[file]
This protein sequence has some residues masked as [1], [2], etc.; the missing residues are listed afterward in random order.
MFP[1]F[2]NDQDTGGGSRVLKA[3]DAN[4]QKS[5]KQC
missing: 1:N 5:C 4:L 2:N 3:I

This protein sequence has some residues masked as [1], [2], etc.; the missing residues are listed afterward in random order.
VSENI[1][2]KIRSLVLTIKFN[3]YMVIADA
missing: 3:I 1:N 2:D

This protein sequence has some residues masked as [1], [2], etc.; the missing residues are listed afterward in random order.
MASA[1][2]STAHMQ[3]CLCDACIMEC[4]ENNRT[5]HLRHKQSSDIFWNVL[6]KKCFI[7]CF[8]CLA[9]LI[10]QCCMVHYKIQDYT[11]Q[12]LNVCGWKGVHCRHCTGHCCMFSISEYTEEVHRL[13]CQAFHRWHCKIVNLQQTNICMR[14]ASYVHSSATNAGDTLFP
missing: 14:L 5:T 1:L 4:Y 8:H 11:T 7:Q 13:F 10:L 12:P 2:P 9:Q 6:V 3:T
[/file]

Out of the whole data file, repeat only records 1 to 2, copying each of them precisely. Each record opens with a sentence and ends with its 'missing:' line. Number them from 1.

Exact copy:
This protein sequence has some residues masked as [1], [2], etc.; the missing residues are listed afterward in random order.
MFP[1]F[2]NDQDTGGGSRVLKA[3]DAN[4]QKS[5]KQC
missing: 1:N 5:C 4:L 2:N 3:I

This protein sequence has some residues masked as [1], [2], etc.; the missing residues are listed afterward in random order.
VSENI[1][2]KIRSLVLTIKFN[3]YMVIADA
missing: 3:I 1:N 2:D